Communicating Effectively

Our next discovery along the EQ spectrum is communicating effectively. Effective communicators use language and imagery to build shared consciousness with their audience. Whether in a one-on-one, team, or organization-wide setting, connecting to others through communication allows a leader to facilitate the adoption of new ideas or clarify shared values to enable extraordinary performance.


Defining (Effective) Communication

Effective communication is the ability to understand the perspective of the audience, and to introduce, conceptualize, or clarify ideas in ways that lead others to understand, believe, and act.

Luke shares three areas of mastery for effective communication.

Benefits of Communicating Effectively

Communication is a skill we can practice. If we focus intention and effort on improving, we will continue to grow into master communicators. 

The most critical communication opportunities, times we can really make a difference if we become effective communicators, are when we advocate for change or nurture the essential

Advocating for change is inherently difficult. People tend to hesitate to let go of the status quo. Master communicators identify and engage the values of their audience to clarify why what exists doesn’t align with the highest possible good, and light the path toward a different and better future. If you are someone who wants to see change happen, mastering communication is critical to your journey as a leader.

Communication isn’t always a call to action. Communication can also work like the oil in an engine, keeping the most important parts working properly so the engine can effectively operate. When we use communication to nurture the essential, we reinforce values, decisions, or commitments that are central to the success of the relationship, team, or organization. For those who want to keep the most important things in life and business healthy, it is imperative we learn to address essential topics in fresh, clarifying ways.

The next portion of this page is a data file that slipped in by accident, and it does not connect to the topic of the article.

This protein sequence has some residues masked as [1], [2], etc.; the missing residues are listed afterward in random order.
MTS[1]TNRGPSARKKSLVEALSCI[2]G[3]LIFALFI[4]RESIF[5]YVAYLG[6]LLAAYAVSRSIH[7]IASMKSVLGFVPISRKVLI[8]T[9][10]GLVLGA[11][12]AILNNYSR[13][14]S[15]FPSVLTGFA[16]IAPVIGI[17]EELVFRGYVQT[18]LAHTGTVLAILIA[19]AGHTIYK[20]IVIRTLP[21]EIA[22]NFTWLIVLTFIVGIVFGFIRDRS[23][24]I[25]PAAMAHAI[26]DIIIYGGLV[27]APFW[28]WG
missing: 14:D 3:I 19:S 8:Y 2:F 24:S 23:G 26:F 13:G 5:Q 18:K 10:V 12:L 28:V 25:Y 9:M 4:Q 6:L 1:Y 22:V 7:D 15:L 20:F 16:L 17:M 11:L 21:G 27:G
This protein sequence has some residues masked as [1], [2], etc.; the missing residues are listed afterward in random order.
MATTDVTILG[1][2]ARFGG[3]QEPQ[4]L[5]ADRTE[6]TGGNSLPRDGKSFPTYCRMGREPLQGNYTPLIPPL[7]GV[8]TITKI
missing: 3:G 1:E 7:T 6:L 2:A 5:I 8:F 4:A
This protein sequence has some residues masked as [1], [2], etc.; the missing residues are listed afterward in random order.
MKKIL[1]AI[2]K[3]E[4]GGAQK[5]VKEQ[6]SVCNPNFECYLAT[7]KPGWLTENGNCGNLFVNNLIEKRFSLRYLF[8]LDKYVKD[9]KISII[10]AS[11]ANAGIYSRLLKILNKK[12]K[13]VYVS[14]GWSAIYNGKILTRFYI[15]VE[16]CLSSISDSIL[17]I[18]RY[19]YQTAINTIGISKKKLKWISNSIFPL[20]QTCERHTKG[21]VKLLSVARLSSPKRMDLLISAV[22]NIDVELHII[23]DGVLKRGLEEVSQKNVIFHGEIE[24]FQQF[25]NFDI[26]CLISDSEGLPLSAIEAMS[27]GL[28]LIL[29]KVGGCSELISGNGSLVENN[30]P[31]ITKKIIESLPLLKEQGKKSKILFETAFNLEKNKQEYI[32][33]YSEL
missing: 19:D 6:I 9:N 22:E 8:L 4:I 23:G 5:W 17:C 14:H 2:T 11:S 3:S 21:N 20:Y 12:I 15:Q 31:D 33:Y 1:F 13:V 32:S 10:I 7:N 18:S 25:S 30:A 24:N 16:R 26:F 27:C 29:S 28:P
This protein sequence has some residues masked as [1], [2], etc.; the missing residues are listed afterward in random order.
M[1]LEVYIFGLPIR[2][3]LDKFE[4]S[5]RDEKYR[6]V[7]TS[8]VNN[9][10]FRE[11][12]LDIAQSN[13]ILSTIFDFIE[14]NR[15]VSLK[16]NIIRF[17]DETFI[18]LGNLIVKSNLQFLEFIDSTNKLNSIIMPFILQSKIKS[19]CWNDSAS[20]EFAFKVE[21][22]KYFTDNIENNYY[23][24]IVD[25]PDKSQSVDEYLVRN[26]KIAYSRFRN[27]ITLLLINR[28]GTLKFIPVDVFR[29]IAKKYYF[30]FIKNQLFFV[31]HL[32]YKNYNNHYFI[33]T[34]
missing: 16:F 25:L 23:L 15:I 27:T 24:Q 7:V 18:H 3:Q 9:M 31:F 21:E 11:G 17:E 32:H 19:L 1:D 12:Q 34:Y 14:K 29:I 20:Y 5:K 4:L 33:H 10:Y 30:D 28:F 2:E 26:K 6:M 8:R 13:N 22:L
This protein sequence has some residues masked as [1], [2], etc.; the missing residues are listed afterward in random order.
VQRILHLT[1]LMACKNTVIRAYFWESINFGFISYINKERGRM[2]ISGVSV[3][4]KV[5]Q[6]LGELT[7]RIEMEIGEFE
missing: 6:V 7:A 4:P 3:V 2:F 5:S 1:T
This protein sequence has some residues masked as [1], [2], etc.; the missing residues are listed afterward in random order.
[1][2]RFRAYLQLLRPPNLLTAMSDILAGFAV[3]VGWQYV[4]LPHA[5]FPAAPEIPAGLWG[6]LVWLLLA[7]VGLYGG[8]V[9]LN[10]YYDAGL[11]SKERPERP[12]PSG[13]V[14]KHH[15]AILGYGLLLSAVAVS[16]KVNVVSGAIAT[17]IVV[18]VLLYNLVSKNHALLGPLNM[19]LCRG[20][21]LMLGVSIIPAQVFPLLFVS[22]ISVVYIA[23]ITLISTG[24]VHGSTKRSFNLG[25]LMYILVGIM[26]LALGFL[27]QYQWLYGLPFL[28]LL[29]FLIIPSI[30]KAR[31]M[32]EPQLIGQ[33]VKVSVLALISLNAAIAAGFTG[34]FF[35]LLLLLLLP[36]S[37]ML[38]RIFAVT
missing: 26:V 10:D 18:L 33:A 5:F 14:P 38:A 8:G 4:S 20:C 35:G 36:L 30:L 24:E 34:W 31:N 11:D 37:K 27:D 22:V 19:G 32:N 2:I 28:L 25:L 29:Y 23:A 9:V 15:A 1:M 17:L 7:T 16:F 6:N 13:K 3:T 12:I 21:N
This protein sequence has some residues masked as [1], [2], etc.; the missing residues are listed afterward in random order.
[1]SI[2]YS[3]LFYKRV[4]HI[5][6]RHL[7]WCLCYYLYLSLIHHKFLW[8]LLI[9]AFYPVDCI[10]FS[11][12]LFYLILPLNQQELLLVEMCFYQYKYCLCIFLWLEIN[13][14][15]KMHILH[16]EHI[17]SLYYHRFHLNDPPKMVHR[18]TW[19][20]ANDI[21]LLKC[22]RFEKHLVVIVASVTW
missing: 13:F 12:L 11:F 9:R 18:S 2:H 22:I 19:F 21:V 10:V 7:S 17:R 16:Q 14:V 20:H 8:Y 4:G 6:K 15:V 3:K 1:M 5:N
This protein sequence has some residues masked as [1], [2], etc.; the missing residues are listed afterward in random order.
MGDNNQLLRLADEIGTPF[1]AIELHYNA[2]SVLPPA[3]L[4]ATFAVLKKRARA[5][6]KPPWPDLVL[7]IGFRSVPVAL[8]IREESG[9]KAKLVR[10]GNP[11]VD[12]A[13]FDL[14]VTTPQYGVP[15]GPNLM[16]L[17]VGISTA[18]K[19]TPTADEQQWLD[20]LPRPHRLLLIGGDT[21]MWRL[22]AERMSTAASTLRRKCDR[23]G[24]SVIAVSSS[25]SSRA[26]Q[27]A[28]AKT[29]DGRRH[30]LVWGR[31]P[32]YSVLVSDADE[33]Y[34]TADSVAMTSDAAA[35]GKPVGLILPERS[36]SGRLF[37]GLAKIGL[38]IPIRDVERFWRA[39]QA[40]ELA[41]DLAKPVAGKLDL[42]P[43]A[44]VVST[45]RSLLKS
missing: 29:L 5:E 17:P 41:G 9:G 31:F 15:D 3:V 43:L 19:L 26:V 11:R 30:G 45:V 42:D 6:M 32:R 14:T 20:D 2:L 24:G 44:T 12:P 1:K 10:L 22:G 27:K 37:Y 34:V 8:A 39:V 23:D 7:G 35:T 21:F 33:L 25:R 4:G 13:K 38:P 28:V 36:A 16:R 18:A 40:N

The Bottom Line

Master communicators harness the power of language to advance their purpose for maximum impact. 


Tactics to Ensure Effective Communication

  • Master your presence: Anchoring to your purpose will help you have the courage to say what needs to be said, and to gain clarity on your communication goals. Effective communicators win people over and create the trust needed to address the elephants in the room. To be able to say uncomfortable things, it can be helpful to name your fears, and show vulnerability up front. Great communicators are attuned to their audience and adjust in real time. The confidence and discipline to stop mid-presentation and ask if others have questions, where they lack clarity, or for their thoughts can launch good communicators to greatness.
  • Hone your message: When you are clear on your purpose and goals get out of your own head and into the minds of your audience. Take their perspective, and identify their needs and values. Standard messages almost always need to be customized for every unique audience; consider cultural norms, worldview, and learning styles. “Cut the “fat” – remove what is inessential, anecdotes or language that are meaningful to you but not to the audience. Remember “the medium is the message”; picking up the phone, setting up a video call, or walking across the office to have critical conversations is much more effective than email or chat. Text is not the medium for conflict or inspiration.
  • Own your space: Consider the setting – which direction the light comes from, whether you are sitting or standing, how the room is arranged. Make sure you are looking into the light so that you are well-lit, and if possible, arrive early to rearrange the room to create the most effective space for others to receive your message. Even as a team contributor, arriving early allows you to choose the best seat from which to most influence outcomes. Apply the same principles to virtual deliveries as well – your camera should be at eye level and you should be adequately lit. Arrange your screens and windows so you can clearly see as many people as possible. Memorize content so you can focus on non-verbal feedback of the audience when presenting.
  • Ask for feedback: It’s your responsibility to make it easy for others to give you feedback. Make it a habit to reach out to those you trust and ask for honest feedback after a presentation or meeting. The more feedback cycles you experience that faster you will master communication, and ultimately, be more effective at fulfilling your personal purpose.


Challenge Question

Going forward, what are some actions you can take to master presence, hone your message or own your setting to communicate more effectively? 



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